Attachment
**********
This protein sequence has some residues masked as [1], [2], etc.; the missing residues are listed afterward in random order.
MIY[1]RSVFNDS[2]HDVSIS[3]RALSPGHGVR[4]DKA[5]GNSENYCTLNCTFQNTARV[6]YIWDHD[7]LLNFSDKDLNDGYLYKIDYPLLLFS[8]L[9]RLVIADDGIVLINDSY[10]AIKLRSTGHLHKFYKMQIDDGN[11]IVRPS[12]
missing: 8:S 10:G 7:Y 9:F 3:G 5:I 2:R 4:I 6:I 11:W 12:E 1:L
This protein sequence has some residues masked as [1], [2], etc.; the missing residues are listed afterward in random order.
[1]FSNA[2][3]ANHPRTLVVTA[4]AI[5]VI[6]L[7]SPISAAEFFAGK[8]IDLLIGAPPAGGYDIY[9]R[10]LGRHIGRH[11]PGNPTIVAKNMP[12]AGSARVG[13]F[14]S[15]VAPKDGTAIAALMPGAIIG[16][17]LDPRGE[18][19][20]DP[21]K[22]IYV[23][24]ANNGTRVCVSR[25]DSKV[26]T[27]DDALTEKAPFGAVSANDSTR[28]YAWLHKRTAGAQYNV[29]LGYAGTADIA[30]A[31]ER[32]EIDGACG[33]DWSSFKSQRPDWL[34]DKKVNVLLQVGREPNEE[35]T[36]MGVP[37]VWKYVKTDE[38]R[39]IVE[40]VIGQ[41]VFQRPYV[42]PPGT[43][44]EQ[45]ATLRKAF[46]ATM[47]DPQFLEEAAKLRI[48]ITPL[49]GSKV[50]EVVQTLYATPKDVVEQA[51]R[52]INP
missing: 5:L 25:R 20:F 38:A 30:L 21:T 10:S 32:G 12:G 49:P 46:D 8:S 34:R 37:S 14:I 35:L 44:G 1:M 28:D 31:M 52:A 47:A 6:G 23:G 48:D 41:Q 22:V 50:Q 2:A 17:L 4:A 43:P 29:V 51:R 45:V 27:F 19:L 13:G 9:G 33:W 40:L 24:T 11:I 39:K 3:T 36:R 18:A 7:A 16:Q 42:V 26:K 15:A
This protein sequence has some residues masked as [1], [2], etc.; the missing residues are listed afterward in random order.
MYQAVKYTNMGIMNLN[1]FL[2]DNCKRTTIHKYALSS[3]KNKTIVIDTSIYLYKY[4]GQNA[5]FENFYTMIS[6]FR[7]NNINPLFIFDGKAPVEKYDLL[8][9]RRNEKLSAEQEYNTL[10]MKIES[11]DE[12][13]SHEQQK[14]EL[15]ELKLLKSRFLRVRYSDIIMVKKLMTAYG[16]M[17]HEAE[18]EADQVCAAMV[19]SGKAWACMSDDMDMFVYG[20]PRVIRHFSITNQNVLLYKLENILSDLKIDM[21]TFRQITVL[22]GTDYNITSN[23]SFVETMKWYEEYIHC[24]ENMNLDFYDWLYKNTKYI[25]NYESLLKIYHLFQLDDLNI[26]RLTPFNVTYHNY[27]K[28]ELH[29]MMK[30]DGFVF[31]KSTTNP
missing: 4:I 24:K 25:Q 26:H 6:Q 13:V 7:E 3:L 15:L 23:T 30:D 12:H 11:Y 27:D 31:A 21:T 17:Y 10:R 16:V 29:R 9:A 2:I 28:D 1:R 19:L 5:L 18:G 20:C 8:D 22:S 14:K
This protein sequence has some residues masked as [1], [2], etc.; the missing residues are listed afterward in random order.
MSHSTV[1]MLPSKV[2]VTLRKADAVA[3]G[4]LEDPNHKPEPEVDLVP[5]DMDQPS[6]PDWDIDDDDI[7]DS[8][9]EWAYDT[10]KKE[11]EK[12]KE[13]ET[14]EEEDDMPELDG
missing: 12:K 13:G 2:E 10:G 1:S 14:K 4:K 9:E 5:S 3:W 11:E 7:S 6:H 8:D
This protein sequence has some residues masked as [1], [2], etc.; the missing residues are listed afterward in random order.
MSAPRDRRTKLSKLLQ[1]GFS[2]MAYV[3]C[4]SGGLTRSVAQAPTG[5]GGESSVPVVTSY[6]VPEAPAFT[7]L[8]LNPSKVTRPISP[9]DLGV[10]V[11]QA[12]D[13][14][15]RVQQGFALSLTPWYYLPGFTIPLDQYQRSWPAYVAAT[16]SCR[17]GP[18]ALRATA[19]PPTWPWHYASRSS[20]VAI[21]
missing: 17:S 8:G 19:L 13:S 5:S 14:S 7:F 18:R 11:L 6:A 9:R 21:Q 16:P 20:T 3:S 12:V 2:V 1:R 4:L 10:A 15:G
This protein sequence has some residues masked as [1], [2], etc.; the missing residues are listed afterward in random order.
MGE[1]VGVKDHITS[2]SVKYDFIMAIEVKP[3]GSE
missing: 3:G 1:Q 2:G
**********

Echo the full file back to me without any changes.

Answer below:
This protein sequence has some residues masked as [1], [2], etc.; the missing residues are listed afterward in random order.
MIY[1]RSVFNDS[2]HDVSIS[3]RALSPGHGVR[4]DKA[5]GNSENYCTLNCTFQNTARV[6]YIWDHD[7]LLNFSDKDLNDGYLYKIDYPLLLFS[8]L[9]RLVIADDGIVLINDSY[10]AIKLRSTGHLHKFYKMQIDDGN[11]IVRPS[12]
missing: 8:S 10:G 7:Y 9:F 3:G 5:I 2:R 4:I 6:I 11:W 12:E 1:L
This protein sequence has some residues masked as [1], [2], etc.; the missing residues are listed afterward in random order.
[1]FSNA[2][3]ANHPRTLVVTA[4]AI[5]VI[6]L[7]SPISAAEFFAGK[8]IDLLIGAPPAGGYDIY[9]R[10]LGRHIGRH[11]PGNPTIVAKNMP[12]AGSARVG[13]F[14]S[15]VAPKDGTAIAALMPGAIIG[16][17]LDPRGE[18][19][20]DP[21]K[22]IYV[23][24]ANNGTRVCVSR[25]DSKV[26]T[27]DDALTEKAPFGAVSANDSTR[28]YAWLHKRTAGAQYNV[29]LGYAGTADIA[30]A[31]ER[32]EIDGACG[33]DWSSFKSQRPDWL[34]DKKVNVLLQVGREPNEE[35]T[36]MGVP[37]VWKYVKTDE[38]R[39]IVE[40]VIGQ[41]VFQRPYV[42]PPGT[43][44]EQ[45]ATLRKAF[46]ATM[47]DPQFLEEAAKLRI[48]ITPL[49]GSKV[50]EVVQTLYATPKDVVEQA[51]R[52]INP
missing: 5:L 25:R 20:F 38:A 30:L 21:T 10:S 32:G 12:G 49:P 46:D 8:S 34:R 37:S 14:I 35:L 44:G 1:M 28:D 31:M 52:A 47:A 6:G 23:G 48:D 41:Q 22:V 50:Q 2:A 17:L 4:A 43:P 29:V 51:R 45:V 27:F 19:L 13:G 9:G 33:W 40:L 24:T 11:I 39:K 3:T 36:R 18:A 7:A 16:Q 42:V 26:K 15:A
This protein sequence has some residues masked as [1], [2], etc.; the missing residues are listed afterward in random order.
MYQAVKYTNMGIMNLN[1]FL[2]DNCKRTTIHKYALSS[3]KNKTIVIDTSIYLYKY[4]GQNA[5]FENFYTMIS[6]FR[7]NNINPLFIFDGKAPVEKYDLL[8][9]RRNEKLSAEQEYNTL[10]MKIES[11]DE[12][13]SHEQQK[14]EL[15]ELKLLKSRFLRVRYSDIIMVKKLMTAYG[16]M[17]HEAE[18]EADQVCAAMV[19]SGKAWACMSDDMDMFVYG[20]PRVIRHFSITNQNVLLYKLENILSDLKIDM[21]TFRQITVL[22]GTDYNITSN[23]SFVETMKWYEEYIHC[24]ENMNLDFYDWLYKNTKYI[25]NYESLLKIYHLFQLDDLNI[26]RLTPFNVTYHNY[27]K[28]ELH[29]MMK[30]DGFVF[31]KSTTNP
missing: 4:I 24:K 25:Q 26:H 6:Q 13:V 7:E 3:L 15:L 23:T 30:D 12:H 11:Y 27:D 31:A 21:T 17:Y 10:R 16:V 29:R 9:A 2:I 28:D 1:R 19:L 5:L 18:G 20:C 8:D 22:S 14:K
This protein sequence has some residues masked as [1], [2], etc.; the missing residues are listed afterward in random order.
MSHSTV[1]MLPSKV[2]VTLRKADAVA[3]G[4]LEDPNHKPEPEVDLVP[5]DMDQPS[6]PDWDIDDDDI[7]DS[8][9]EWAYDT[10]KKE[11]EK[12]KE[13]ET[14]EEEDDMPELDG
missing: 12:K 13:G 2:E 10:G 1:S 14:K 4:K 9:E 5:S 3:W 11:E 7:S 6:H 8:D
This protein sequence has some residues masked as [1], [2], etc.; the missing residues are listed afterward in random order.
MSAPRDRRTKLSKLLQ[1]GFS[2]MAYV[3]C[4]SGGLTRSVAQAPTG[5]GGESSVPVVTSY[6]VPEAPAFT[7]L[8]LNPSKVTRPISP[9]DLGV[10]V[11]QA[12]D[13][14][15]RVQQGFALSLTPWYYLPGFTIPLDQYQRSWPAYVAAT[16]SCR[17]GP[18]ALRATA[19]PPTWPWHYASRSS[20]VAI[21]
missing: 17:S 8:G 19:L 13:S 5:S 14:S 7:F 18:R 11:L 6:A 9:R 21:Q 16:P 20:T 3:S 12:V 2:V 1:R 4:L 10:A 15:G
This protein sequence has some residues masked as [1], [2], etc.; the missing residues are listed afterward in random order.
MGE[1]VGVKDHITS[2]SVKYDFIMAIEVKP[3]GSE
missing: 3:G 1:Q 2:G